City officials approved plans to rebuild Thompson's Wharf, while opting to not pursue a state grant to pay a portion of the project's costs.

The proposed rebuild would would push the wharf out to the channel buffer and effectively double the amount of slip space from the existing 400 linear feet to 800 linear feet. Harbormaster Katherine Pickering noted the increase in available space at the wharf will allow vessels to more easily enter and exit the slips.

She also pointed out that as part of the planned rebuild, the expanded wharf space would accommodate a dinghy dock.

Pickering described the existing condition of Thompson's Wharf as being in “very bad shape,” specifically referencing the condition of the steel pilings that secure the float array and how staff members have to nail down boards that are popping up on the wharf due to badly corroded metal fastenings.

She said a test done on the steel pilings determined there was significant corrosion between the mud line and the low-water line, and as a result, she said she would be uncomfortable having any large vessels tying off to the pilings.

City Manager Joseph Slocum estimated the project will cost about $190,000, with Pickering stating construction could begin as early as the spring of 2014. She explained to councilors that the city would typically have to drive any pilings before early April, as required by the Department of Environmental Protection.

However, she said after having conversations with DEP, she learned the city can drive pilings year-round if fewer than 30 pilings will be installed or the city employs noise abatement measures, such as using a vibrating hammer to drive the pilings.

Councilor Roger Lee asked Pickering what would be done with the boats that are at Thompson's Wharf when construction begins. Pickering said those boats would be moved temporarily to City Landing while the wharf is being rebuilt.

SHIP grant

To assist with funding a portion of the rebuild costs, the city was looking at applying to the state's Small Harbor Improvement Program (SHIP) to secure a $47,500 grant. The program provides up to a 50 percent match for waterfront improvements that promote public access to the water.

Pickering said she spoke with Dan Stewart who administers the SHIP grant and he explained that in order to be eligible for the funding, certain uses are considered public, and therefore are eligible for SHIP funding. Those uses include short term, or “transient” rentals that would be for no longer than seven to 10 days; seasonal charter vessel use; and season winter rentals because there is almost no public demand for access to the water in the winter.

Thompson's Wharf, which is used primarily by charter vessels and for seasonal slips, generates between $25,000 and $28,000 in revenue each year, Pickering said.

The SHIP grant would pay for about 25 percent of the rebuilding costs, while the city would pay for 75 percent, or $142,500. Funding for the city's portion of the rebuild would come from two accounts — the Thompson's Wharf Capital Reserve and the Enk Fund. Slocum said $74,500 would be taken from the Enk Fund and $68,000 would come from the reserve account.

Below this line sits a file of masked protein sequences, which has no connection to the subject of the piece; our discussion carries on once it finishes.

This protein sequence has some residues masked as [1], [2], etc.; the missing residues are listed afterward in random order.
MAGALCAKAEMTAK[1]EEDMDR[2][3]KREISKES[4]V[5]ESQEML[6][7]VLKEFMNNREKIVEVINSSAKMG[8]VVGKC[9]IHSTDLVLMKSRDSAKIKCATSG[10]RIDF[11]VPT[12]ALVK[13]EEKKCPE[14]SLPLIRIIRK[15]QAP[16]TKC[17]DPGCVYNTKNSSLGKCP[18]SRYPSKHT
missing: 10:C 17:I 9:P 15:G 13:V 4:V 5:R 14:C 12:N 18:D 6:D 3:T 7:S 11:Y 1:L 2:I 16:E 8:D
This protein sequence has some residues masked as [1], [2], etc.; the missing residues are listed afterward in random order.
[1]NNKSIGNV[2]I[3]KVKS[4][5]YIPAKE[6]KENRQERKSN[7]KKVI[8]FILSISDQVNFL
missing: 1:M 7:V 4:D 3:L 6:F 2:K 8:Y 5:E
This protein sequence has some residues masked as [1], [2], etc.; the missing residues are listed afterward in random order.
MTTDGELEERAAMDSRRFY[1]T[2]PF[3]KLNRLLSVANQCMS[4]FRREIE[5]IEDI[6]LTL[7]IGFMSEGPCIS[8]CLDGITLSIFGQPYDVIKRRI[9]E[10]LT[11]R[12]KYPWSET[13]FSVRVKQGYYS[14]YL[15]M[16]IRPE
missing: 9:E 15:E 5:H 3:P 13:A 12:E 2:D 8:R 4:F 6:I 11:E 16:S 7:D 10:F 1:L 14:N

Councilors Nancy Hamilton and Roger Lee took particular issue with the fact the SHIP grant, if the city was awarded and accepted the funding, would mandate how a portion of the wharf is used. Lee raised a concern that increasing the number of short term rentals will result in the harbor master's already limited staff being stretched too thin, which could result in the need to hire additional personnel.

“I can see having to increase staff, so there will be increased expenses,” he said.

Pickering commented that if the city were to accept the SHIP funds, it would be obligated to maintain the transient slips at the wharf for 20 years.

Lee said he was also concerned that the rebuild would result in the loss of seasonal slips. Currently, Thompson's Wharf has 10 seasonal slips available and the rebuild would reduce that number to eight seasonal slips.

Hamilton commented that based on the estimated yearly revenues, the city could recover the amount of the SHIP grant within two years of renting slips at the wharf.

Before voting on approving the redesign of the wharf and whether the city would pursue the SHIP grant, Mayor Walter Ash Jr. asked why charter vessels are given space at the wharf instead of being on a mooring in the harbor.

Pickering said the charter vessels need to be in an area where they are clearly visible because the charter business in Belfast is not as well established as it is in Camden or Rockland.

“It makes it more difficult not being able to have your boat on the dock,” she said.

In the past, she said she did put a few charter vessels on moorings, but those businesses failed.

Discussion ended after Hamilton motioned to approve the design for the rebuild of the wharf and to find funding other than through the SHIP grant to pay for the project. Her motion was approved 4-0 with Councilor Eric Sanders absent.

Slocum suggested Pickering could still apply for a SHIP grant to assist with the building of new floats at City Landing. Pickering said the deadline to apply for a SHIP grant is Friday, Dec. 13.